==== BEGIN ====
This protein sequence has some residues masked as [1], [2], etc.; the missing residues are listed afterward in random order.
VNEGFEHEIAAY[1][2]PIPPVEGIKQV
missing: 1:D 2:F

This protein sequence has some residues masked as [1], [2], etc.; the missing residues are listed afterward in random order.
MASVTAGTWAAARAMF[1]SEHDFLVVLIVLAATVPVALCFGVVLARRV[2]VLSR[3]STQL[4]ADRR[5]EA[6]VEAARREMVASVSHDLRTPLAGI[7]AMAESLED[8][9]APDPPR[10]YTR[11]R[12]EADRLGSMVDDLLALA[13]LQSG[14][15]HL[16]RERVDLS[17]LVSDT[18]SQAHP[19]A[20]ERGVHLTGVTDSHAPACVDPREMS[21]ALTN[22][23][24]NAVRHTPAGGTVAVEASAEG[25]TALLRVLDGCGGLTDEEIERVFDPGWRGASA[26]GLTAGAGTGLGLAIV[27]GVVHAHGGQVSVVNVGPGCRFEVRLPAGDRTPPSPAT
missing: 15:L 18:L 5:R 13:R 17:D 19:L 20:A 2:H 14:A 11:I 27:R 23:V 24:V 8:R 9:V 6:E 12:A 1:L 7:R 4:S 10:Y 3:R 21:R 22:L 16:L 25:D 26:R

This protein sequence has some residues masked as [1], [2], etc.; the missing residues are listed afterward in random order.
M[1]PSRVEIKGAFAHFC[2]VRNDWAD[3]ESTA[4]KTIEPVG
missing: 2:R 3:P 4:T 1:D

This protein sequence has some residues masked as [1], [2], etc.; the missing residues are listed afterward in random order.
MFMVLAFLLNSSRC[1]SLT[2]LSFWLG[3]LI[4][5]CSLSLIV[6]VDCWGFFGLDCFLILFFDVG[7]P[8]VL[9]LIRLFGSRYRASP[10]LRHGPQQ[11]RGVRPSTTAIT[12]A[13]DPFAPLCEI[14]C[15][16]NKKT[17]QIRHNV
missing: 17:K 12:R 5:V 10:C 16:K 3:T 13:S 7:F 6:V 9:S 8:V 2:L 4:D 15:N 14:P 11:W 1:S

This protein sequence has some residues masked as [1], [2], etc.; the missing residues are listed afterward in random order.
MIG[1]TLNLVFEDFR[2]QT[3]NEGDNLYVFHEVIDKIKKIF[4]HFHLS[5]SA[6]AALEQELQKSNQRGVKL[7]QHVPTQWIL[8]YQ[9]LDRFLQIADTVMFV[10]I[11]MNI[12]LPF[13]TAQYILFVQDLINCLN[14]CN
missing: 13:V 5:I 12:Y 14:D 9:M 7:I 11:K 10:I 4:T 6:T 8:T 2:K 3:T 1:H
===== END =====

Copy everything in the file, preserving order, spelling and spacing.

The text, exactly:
This protein sequence has some residues masked as [1], [2], etc.; the missing residues are listed afterward in random order.
VNEGFEHEIAAY[1][2]PIPPVEGIKQV
missing: 1:D 2:F

This protein sequence has some residues masked as [1], [2], etc.; the missing residues are listed afterward in random order.
MASVTAGTWAAARAMF[1]SEHDFLVVLIVLAATVPVALCFGVVLARRV[2]VLSR[3]STQL[4]ADRR[5]EA[6]VEAARREMVASVSHDLRTPLAGI[7]AMAESLED[8][9]APDPPR[10]YTR[11]R[12]EADRLGSMVDDLLALA[13]LQSG[14][15]HL[16]RERVDLS[17]LVSDT[18]SQAHP[19]A[20]ERGVHLTGVTDSHAPACVDPREMS[21]ALTN[22][23][24]NAVRHTPAGGTVAVEASAEG[25]TALLRVLDGCGGLTDEEIERVFDPGWRGASA[26]GLTAGAGTGLGLAIV[27]GVVHAHGGQVSVVNVGPGCRFEVRLPAGDRTPPSPAT
missing: 15:L 18:L 5:R 13:R 17:D 19:L 20:A 2:H 14:A 11:I 27:R 23:V 24:V 8:R 9:V 6:E 12:A 1:L 7:R 4:S 10:Y 3:R 21:R 22:L 16:L 25:D 26:R

This protein sequence has some residues masked as [1], [2], etc.; the missing residues are listed afterward in random order.
M[1]PSRVEIKGAFAHFC[2]VRNDWAD[3]ESTA[4]KTIEPVG
missing: 2:R 3:P 4:T 1:D

This protein sequence has some residues masked as [1], [2], etc.; the missing residues are listed afterward in random order.
MFMVLAFLLNSSRC[1]SLT[2]LSFWLG[3]LI[4][5]CSLSLIV[6]VDCWGFFGLDCFLILFFDVG[7]P[8]VL[9]LIRLFGSRYRASP[10]LRHGPQQ[11]RGVRPSTTAIT[12]A[13]DPFAPLCEI[14]C[15][16]NKKT[17]QIRHNV
missing: 17:K 12:R 5:V 10:C 16:K 3:T 13:S 7:F 6:V 9:S 8:V 2:L 4:D 15:N 14:P 11:W 1:S

This protein sequence has some residues masked as [1], [2], etc.; the missing residues are listed afterward in random order.
MIG[1]TLNLVFEDFR[2]QT[3]NEGDNLYVFHEVIDKIKKIF[4]HFHLS[5]SA[6]AALEQELQKSNQRGVKL[7]QHVPTQWIL[8]YQ[9]LDRFLQIADTVMFV[10]I[11]MNI[12]LPF[13]TAQYILFVQDLINCLN[14]CN
missing: 13:V 5:I 12:Y 14:D 9:M 7:I 11:K 10:I 4:T 6:T 8:T 2:K 3:T 1:H